The Stage 5 outcomes are:

GE5-2 explains processes and influences that form and transform places and environments

GE5-3 analyses the effect of interactions and connections between people, places and environments

GE5-5 assesses management strategies for places and environments for their sustainability

The Stage 4 outcomes are:

GE4-2 describes processes and influences that form and transform places and environments

GE4-3 explains how interactions and connections between people, places and environments result in change

GE4-5 discusses management of places and environments for their sustainability

When you have chosen an outcome(s) and with your existing geography program in front of you, consider the following questions:

1. How does your existing program address the outcome(s) you have chosen?

2. How, if at all, might the conflict between economic growth and ecological sustainability be integrated into your existing program and address the outcome(s) you have chosen? If integration is not possible, how might you adapt the existing program to accommodate the material in this course?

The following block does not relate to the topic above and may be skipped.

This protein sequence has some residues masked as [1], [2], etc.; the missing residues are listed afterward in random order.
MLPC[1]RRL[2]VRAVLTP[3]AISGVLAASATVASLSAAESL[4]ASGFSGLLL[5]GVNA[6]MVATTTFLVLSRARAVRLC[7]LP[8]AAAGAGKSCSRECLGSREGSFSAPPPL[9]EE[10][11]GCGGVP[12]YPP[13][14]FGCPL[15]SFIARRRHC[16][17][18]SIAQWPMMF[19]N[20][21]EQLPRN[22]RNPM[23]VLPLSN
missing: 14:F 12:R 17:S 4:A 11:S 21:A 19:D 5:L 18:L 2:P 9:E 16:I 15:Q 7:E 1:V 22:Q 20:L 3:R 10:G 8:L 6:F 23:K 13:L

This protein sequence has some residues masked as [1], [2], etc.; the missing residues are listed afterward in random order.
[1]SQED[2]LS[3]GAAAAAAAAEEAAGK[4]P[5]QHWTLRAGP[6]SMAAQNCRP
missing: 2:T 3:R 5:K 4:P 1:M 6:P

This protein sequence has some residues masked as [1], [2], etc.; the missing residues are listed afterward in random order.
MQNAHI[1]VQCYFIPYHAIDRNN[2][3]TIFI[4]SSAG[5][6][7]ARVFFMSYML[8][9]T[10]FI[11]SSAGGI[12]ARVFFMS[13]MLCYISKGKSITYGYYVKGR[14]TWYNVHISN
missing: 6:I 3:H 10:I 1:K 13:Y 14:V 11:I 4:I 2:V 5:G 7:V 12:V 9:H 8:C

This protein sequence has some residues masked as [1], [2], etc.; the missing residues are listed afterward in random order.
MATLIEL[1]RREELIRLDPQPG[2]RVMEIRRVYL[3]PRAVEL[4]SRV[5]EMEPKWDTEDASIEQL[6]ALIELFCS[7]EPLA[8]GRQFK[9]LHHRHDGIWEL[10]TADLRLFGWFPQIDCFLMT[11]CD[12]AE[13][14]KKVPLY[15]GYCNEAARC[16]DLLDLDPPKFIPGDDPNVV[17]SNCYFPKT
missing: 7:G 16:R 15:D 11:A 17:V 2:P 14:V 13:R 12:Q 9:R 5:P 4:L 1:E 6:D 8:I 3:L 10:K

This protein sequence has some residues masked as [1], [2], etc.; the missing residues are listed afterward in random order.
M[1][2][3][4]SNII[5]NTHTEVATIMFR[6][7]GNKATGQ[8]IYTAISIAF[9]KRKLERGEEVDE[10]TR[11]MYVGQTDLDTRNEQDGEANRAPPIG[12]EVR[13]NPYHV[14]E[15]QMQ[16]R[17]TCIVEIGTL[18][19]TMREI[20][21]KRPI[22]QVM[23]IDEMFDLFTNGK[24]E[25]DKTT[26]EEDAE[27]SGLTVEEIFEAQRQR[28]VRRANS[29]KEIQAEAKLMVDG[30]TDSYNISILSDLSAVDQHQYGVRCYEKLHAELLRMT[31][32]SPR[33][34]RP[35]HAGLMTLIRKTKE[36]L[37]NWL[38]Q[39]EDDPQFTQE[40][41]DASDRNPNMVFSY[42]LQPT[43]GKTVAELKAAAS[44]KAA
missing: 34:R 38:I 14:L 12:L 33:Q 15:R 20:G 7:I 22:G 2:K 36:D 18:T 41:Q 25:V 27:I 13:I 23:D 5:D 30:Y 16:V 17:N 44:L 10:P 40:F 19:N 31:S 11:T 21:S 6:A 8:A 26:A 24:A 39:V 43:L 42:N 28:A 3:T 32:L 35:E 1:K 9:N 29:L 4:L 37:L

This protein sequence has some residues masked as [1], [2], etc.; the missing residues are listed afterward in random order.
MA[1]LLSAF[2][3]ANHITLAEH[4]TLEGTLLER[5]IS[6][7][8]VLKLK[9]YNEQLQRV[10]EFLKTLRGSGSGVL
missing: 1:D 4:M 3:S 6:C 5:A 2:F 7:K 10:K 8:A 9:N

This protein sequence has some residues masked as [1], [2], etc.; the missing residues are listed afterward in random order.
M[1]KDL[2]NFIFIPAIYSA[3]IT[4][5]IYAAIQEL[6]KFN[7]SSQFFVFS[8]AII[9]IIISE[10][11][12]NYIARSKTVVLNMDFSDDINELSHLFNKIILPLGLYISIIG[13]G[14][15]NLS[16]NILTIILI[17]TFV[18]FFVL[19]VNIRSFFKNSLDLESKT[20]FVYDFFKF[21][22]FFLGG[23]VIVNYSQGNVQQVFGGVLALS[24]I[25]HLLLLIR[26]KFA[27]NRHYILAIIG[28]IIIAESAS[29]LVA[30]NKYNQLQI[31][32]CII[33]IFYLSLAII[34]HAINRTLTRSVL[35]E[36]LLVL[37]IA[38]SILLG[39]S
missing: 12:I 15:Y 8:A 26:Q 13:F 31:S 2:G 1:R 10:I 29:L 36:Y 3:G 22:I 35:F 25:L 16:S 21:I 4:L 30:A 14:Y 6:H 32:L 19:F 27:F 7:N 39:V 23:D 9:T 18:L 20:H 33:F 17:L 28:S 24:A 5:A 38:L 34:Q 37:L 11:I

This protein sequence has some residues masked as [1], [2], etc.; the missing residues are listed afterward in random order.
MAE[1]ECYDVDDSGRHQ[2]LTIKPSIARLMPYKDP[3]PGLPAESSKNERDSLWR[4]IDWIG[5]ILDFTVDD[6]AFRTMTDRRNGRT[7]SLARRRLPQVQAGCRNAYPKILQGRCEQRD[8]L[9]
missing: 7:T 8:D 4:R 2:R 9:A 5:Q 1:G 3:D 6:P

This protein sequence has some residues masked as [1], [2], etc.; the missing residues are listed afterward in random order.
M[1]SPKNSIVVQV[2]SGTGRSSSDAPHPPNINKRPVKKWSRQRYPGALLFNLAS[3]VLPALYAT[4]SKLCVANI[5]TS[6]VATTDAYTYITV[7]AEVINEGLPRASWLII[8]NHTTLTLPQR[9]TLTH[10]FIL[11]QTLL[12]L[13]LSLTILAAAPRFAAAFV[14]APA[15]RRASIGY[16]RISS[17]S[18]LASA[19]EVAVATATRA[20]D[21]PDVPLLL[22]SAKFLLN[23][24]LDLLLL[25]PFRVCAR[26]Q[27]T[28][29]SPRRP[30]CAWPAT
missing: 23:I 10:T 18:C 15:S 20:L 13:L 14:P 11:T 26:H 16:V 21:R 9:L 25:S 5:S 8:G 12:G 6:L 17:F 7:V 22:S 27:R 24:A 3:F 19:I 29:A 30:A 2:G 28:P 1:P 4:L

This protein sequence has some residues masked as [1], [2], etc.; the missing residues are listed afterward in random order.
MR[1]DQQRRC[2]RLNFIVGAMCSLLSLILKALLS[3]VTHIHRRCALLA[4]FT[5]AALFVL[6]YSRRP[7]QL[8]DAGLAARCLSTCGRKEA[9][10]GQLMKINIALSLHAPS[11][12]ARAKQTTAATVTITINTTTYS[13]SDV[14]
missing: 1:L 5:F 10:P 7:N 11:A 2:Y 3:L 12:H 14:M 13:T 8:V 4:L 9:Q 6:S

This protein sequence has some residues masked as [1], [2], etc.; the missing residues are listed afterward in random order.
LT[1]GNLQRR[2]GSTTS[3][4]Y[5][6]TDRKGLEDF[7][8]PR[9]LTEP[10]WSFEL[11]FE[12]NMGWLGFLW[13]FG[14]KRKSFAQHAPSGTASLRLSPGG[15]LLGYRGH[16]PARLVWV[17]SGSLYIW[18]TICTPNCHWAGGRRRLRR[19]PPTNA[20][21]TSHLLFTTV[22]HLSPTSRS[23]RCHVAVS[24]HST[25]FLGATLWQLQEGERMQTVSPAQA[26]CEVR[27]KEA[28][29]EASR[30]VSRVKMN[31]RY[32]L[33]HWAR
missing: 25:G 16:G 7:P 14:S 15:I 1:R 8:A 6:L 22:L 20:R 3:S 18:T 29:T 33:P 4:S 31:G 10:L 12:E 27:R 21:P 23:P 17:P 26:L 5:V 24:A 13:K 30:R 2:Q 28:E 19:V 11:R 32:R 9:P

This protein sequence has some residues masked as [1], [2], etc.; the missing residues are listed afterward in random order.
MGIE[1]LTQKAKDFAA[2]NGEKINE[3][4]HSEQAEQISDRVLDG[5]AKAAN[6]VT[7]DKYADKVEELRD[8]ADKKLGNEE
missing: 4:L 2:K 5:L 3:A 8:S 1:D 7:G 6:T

3. How will your activity be tailored to your own school, community, and environment?

When you are ready to describe your engaging activity to teach the economics of ecological sustainability, click here. You will also be asked to reflect on the controversial nature of this topic.

Course Evaluation and Feedback

In order to get credit for taking this course, you will now need to fill out this final section evaluating the course and giving feedback. When you are ready to do this, click here.

In order to get credit you will also need to pay for the course which you can do below. Make sure you add a note to the PayPal transaction to send the same email address you used to complete each part of the course, as well as your full name and NESA Number. Note that PayPal may charge a fee for transactions; if you cannot use PayPal, or would prefer to make a bank transfer, please contact me via the Contact tab above and include your email address that you used to complete the course, your full name, and NESA Number.

Congratulations! You have now completed the course!